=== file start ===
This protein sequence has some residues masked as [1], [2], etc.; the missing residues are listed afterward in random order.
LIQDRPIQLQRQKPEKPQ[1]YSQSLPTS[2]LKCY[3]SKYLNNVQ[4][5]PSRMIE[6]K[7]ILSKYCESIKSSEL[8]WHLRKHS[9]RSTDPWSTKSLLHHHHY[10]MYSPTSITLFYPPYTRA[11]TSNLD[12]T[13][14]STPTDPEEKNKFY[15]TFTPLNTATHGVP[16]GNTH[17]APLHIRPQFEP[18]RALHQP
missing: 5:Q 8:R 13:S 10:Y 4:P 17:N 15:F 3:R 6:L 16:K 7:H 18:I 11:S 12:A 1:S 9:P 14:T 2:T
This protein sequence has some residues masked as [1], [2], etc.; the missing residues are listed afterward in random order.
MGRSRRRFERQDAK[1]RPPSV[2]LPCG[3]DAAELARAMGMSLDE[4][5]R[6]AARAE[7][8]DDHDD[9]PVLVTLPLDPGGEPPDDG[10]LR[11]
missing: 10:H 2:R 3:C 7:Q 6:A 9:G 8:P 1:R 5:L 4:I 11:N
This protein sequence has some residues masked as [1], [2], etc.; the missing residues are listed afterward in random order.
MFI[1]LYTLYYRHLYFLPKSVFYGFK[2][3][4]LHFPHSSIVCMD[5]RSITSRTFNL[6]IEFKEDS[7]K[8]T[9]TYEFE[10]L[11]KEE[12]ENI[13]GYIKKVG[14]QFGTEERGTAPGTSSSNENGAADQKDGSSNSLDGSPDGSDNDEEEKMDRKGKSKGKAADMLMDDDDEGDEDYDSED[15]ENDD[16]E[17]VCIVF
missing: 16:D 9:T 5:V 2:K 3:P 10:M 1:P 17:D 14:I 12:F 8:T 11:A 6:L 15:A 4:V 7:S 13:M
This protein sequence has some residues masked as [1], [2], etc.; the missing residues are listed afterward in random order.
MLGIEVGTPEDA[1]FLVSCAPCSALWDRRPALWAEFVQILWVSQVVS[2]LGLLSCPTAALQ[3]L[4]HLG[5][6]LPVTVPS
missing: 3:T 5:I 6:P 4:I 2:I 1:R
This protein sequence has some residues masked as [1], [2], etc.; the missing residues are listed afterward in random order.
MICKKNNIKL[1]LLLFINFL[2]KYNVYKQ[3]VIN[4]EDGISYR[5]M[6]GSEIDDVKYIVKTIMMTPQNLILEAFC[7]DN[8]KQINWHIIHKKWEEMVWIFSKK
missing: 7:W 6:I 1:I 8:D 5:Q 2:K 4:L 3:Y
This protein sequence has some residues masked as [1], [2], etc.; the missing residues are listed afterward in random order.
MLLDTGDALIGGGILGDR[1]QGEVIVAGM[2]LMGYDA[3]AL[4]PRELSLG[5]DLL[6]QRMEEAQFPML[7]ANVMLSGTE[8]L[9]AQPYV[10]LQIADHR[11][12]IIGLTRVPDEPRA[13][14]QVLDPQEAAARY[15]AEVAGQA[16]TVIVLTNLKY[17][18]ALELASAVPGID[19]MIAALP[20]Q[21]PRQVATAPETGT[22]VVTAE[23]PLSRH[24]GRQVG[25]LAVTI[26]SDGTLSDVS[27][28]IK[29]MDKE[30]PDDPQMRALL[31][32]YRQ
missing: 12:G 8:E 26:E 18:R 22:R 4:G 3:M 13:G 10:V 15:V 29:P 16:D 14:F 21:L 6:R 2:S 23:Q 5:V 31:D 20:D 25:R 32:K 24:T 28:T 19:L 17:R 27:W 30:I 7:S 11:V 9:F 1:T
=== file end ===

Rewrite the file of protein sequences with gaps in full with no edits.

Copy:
This protein sequence has some residues masked as [1], [2], etc.; the missing residues are listed afterward in random order.
LIQDRPIQLQRQKPEKPQ[1]YSQSLPTS[2]LKCY[3]SKYLNNVQ[4][5]PSRMIE[6]K[7]ILSKYCESIKSSEL[8]WHLRKHS[9]RSTDPWSTKSLLHHHHY[10]MYSPTSITLFYPPYTRA[11]TSNLD[12]T[13][14]STPTDPEEKNKFY[15]TFTPLNTATHGVP[16]GNTH[17]APLHIRPQFEP[18]RALHQP
missing: 5:Q 8:R 13:S 10:Y 4:P 17:N 15:F 3:R 6:L 16:K 7:H 18:I 11:S 12:A 1:S 9:P 14:T 2:T
This protein sequence has some residues masked as [1], [2], etc.; the missing residues are listed afterward in random order.
MGRSRRRFERQDAK[1]RPPSV[2]LPCG[3]DAAELARAMGMSLDE[4][5]R[6]AARAE[7][8]DDHDD[9]PVLVTLPLDPGGEPPDDG[10]LR[11]
missing: 10:H 2:R 3:C 7:Q 6:A 9:G 8:P 1:R 5:L 4:I 11:N
This protein sequence has some residues masked as [1], [2], etc.; the missing residues are listed afterward in random order.
MFI[1]LYTLYYRHLYFLPKSVFYGFK[2][3][4]LHFPHSSIVCMD[5]RSITSRTFNL[6]IEFKEDS[7]K[8]T[9]TYEFE[10]L[11]KEE[12]ENI[13]GYIKKVG[14]QFGTEERGTAPGTSSSNENGAADQKDGSSNSLDGSPDGSDNDEEEKMDRKGKSKGKAADMLMDDDDEGDEDYDSED[15]ENDD[16]E[17]VCIVF
missing: 16:D 9:T 5:V 2:K 3:P 10:M 1:P 17:D 14:I 12:F 8:T 11:A 6:L 15:A 4:V 7:S 13:M
This protein sequence has some residues masked as [1], [2], etc.; the missing residues are listed afterward in random order.
MLGIEVGTPEDA[1]FLVSCAPCSALWDRRPALWAEFVQILWVSQVVS[2]LGLLSCPTAALQ[3]L[4]HLG[5][6]LPVTVPS
missing: 3:T 5:I 6:P 4:I 2:I 1:R
This protein sequence has some residues masked as [1], [2], etc.; the missing residues are listed afterward in random order.
MICKKNNIKL[1]LLLFINFL[2]KYNVYKQ[3]VIN[4]EDGISYR[5]M[6]GSEIDDVKYIVKTIMMTPQNLILEAFC[7]DN[8]KQINWHIIHKKWEEMVWIFSKK
missing: 7:W 6:I 1:I 8:D 5:Q 2:K 4:L 3:Y
This protein sequence has some residues masked as [1], [2], etc.; the missing residues are listed afterward in random order.
MLLDTGDALIGGGILGDR[1]QGEVIVAGM[2]LMGYDA[3]AL[4]PRELSLG[5]DLL[6]QRMEEAQFPML[7]ANVMLSGTE[8]L[9]AQPYV[10]LQIADHR[11][12]IIGLTRVPDEPRA[13][14]QVLDPQEAAARY[15]AEVAGQA[16]TVIVLTNLKY[17][18]ALELASAVPGID[19]MIAALP[20]Q[21]PRQVATAPETGT[22]VVTAE[23]PLSRH[24]GRQVG[25]LAVTI[26]SDGTLSDVS[27][28]IK[29]MDKE[30]PDDPQMRALL[31][32]YRQ
missing: 12:G 8:E 26:E 18:R 22:R 4:G 3:M 13:G 10:V 15:V 29:P 16:D 14:F 21:L 6:R 2:S 23:Q 5:V 31:D 20:D 25:R 32:K 24:T 28:T 19:L 17:R 27:W 30:I 7:S 11:V 9:F 1:T